Judicial separation cannot be granted instead of divorce for which party has approached the Court
Vinay Khurana Vs Shweta Khurana
About/from the judgment:
Expressing that the Family Court’s decision was based on optimism and hope rather than the actual factual matrix of the case, the Court, while addressing a matter wherein matrimonial dispute occurred between the parties, observed that,
“..a decree of judicial separation can be rescinded by the same court; but a decree of divorce can be reversed only by a judicial order: either in review or in appeal. If it is passed ex parte, it may be recalled on an application being made for that purpose.”
“Judicial separation and divorce are completely different reliefs– granted on the same grounds–as contained in Section 13 (1), and in the case of a wife, also on any of the grounds specified in sub-Section (2) of Section 13 of the Hindu Marriage Act,1955.”
Appellant-husband filed the matrimonial application challenging decision passed by the Family Court wherein the relief of judicial separation was granted instead of the relief of divorce-as had been sought by the appellant.
On the other hand, the respondent-wife filed a matrimonial application challenging the findings referred by the Family Court against the respondent in the said decision.
Family Court had opined that the respondent-wife was guilty of matrimonial misconduct and was what was asked by her family members, without applying her independent mind. Respondent was also advised by the Court to think again, independently, without any pressure of her family members, in order to settle and re-establish her matrimonial home.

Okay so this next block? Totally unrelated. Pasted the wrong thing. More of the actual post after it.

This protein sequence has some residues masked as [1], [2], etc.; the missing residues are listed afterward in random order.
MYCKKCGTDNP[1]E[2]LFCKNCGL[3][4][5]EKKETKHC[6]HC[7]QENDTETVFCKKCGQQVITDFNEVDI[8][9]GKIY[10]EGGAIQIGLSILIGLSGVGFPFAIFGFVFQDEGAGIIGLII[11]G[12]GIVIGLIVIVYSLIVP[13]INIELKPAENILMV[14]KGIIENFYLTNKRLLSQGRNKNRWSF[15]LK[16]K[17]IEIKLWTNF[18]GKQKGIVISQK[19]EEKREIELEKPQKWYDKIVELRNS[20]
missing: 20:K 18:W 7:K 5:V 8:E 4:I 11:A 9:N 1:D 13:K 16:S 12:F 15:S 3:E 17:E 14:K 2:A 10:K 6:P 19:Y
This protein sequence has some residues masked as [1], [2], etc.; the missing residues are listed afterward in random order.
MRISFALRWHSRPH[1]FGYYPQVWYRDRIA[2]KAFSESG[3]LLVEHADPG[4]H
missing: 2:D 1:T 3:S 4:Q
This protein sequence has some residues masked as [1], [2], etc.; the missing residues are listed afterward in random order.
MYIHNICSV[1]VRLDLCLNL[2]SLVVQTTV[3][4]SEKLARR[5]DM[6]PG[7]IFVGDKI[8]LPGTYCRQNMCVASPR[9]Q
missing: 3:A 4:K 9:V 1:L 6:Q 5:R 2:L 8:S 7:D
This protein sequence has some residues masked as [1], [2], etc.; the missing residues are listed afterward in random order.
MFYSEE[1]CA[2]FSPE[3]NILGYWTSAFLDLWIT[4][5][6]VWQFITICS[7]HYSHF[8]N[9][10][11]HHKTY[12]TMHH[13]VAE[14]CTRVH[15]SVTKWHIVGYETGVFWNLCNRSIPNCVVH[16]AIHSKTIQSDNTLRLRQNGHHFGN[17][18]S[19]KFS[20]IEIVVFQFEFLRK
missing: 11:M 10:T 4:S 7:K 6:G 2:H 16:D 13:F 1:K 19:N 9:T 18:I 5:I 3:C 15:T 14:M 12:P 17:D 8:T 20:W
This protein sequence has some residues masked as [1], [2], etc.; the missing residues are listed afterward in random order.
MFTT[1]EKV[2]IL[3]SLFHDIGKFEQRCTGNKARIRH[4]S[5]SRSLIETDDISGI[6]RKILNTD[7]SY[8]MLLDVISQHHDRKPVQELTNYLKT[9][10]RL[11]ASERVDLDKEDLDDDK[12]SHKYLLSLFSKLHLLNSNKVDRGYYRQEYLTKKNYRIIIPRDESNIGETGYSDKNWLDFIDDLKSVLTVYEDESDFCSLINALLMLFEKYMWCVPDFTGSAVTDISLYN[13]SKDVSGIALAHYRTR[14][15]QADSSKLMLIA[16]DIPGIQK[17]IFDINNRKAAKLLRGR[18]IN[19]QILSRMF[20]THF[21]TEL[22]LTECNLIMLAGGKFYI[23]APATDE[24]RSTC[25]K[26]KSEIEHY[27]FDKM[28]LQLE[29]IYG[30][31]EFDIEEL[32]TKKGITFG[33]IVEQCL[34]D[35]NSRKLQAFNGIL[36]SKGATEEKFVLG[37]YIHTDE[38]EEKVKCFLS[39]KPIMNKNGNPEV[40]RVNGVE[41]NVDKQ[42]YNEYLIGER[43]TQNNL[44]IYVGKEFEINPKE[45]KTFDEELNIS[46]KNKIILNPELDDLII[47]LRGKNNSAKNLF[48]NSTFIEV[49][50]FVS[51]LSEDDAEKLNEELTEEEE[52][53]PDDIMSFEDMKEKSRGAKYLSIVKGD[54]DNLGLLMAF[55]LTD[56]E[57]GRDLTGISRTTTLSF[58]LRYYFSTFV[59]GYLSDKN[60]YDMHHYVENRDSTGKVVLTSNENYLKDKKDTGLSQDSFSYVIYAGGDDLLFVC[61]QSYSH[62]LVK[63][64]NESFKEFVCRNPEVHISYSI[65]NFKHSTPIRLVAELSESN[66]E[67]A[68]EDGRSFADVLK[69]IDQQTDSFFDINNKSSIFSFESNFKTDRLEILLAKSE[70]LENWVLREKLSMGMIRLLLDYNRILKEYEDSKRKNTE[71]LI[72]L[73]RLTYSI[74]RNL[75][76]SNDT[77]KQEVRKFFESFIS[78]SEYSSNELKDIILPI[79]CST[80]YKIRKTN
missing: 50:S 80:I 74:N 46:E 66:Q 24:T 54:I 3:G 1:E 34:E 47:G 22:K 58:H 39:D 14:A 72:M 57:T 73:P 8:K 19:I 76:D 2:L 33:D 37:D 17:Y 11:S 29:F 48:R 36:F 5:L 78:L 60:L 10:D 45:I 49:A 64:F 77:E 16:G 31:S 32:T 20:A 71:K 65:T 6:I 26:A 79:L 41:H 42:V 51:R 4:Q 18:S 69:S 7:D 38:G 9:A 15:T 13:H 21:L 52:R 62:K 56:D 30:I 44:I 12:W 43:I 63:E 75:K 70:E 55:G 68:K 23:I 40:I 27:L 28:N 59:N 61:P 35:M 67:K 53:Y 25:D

Analysis, Law and Decision
Whether the finding of cruelty returned by the Family Court against the respondent-wife calls for interference?
High Court stated that it was difficult for them to accept the respondent’s version that she was thrown out of her matrimonial home, or that the members of the appellant’s family tried to take her life – in respect whereof there was no complaint or evidence, is difficult for us to accept.
Bench found the allegations of demand of dowry by the appellant or his family members not to inspire the confidence and the same remained unsubstantiated.
Further, the Supreme Court decisions in Mangayakarasi v. M. Yuvaraj, (2020) 3 SCC 786 and Samar Ghosh v. Jaya Ghosh, (2007) 4 SCC 511, were referred.
As per a statement of the father of the respondent, it was him who forbade the appellant from coming to his house or making any calls. Hence, the onus shifted on the respondent to show her intent and the effort that she made to re-join the company of the appellant. No evidence on record was there to show any effort made by respondent.
No doubt in the credibility of the witnesses was found who were from the appellant’s side and tried to repair the matrimonial bond of the parties. They even endeavoured to help the parties to live together and solve their differences. Their evidence was corroborated by documentary evidence viz the statement made by the respondent’s own father in the appellant’s suit and the lack of intent to resume cohabitation exhibited by the respondent.
Court expressed that the respondent’s attitude, reluctance and obstinacy to join the appellant despite his, his relatives and friends’ effort to bring her back amounted to cruelty. In fact, it was noted that the respondent-wife left the matrimonial home for no reason and levelled false allegations.
The appellant did not get married to the respondent to lead a bachelor’s life. He got married in the hope, and with the expectation, of leading a happy and fulfilling married life. The respondent, by not joining him, has denied him conjugal satisfaction. He has been denied the companionship that he would have been legitimately and rightfully hoping to experience with the respondent.